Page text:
The book “101 Danish Design Icons” has been published by the Kunstbuch-Verlag Hatje Cantz. It gives you an overview into the various facets of Danish design. This extends from porcelain pieces from the 17th century up to the path-breaking furniture lines of the 20th century. The publication is an absolute must for beginners, experts and design lovers who would like to take a detailed look at the developments in designs in the country. Danish furniture, textiles, household items and utensils as well as selected communication designs are presented over 464 imposing pages. The large-sized volume invites you to leaf through its pages with pleasure and to take an intensive look at the design icons who have been presented in it. The many pictures provide you with an exciting change. That is possible through the excellent mix of product photographs, graphics, detail pictures as well as historical images, placards and advertisements. Each image is accompanied by a text which accentuates its specific character and special quality in an informative manner. While doing so, questions with regard to the designer and the period of the creation are also answered along with those regarding the production and technology or the role of the design in the social context. Thirty male and female authors who are associated with the Designmuseum Danmark (Design Museum of Denmark) in Copenhagen have worked on the texts.
Rediscover Danish design classics
“101 Danish Design Icons” allows you to rediscover products, personalities and brands that you already know. Those that have made design history! These include, for example, the architect and designer, Arne Jacobsen, who is represented by the “Ant” series of chairs amongst others. What was revolutionary about the “Ant” were the seat and the backrest that were both made of a single piece of veneer plywood, for the very first time. The chair, which was designed in 1952 has become one of the most successful pieces of furniture, ever. There are also further seating classics such as the “Egg chair” – also by Jacobson – or the femininely curvaceous “GJ” chair by Grete Jalk, as well as the “Thermal Carafe” by Erik Magnussen for Stelton, or the hanging lamps by Poul Henningsen.
The importance of Danish design for everyday use
In addition, the publication vividly presents the importance and influence of Danish design. It has had great influence on everyday life as well. That includes clothing, toys for children and logo design to the same extent. The striped T-shirt 101 by Jørgen Nørgaard from 1967, that is easily counted amongst the Danish fashion classics, is introduced to you. Nørgaard took inspiration from the success of white T-shirts in the American youth culture of the post world war era. It was made popular by male film stars and this masculine concept was transferred over to a piece of clothing for women. Another classic is well-known as a statement on innumerable cars and bicycles, the “Nuclear Power? No Thanks.” sticker with the smiling sun in the middle. This logo for the organisation, “Organisationen til Oplysning om Atomkraft“ (Organisation for the Abolition of Nuclear Power), was designed by Anne Lund in 1975 and became the symbol of the ecological movement all over Europe. This movement reached its zenith in the 1980s. It is for this reason that this volume will also satisfy readers who have focussed on furniture design and household objects, up to now.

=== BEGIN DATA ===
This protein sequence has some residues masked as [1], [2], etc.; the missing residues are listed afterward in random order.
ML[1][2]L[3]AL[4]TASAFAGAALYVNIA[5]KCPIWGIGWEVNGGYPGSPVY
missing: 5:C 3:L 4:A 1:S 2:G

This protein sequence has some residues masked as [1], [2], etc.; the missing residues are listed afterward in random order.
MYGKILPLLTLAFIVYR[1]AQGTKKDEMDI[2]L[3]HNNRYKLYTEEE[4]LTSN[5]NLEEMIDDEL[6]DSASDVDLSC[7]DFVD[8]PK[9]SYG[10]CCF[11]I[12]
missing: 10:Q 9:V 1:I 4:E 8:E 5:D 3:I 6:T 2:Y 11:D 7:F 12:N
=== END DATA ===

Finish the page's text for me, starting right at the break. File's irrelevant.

Get to know the background through well-founded tests
The publication was initiated by the Designmuseum Danmark in Copenhagen where several icons from this book are available and displayed. The publisher of “101 Danish Design Icons” and the head of the Research Department of the Designmuseums, Lars Dybdahl, could thus fall back on a comprehensive network of scientists and authors in the field of design. It is for this reason that a number of male and female authors were brought together for this book who had earlier worked together on an exhibition catalogue on design icons that is now sold out. The book ends with an overview of the core themes of Danish design and the essay “Trends and platforms in Danish design” by Lars Dybdahl who has, pointedly summarised the most important developments and criteria.
Posted on 26.07.2017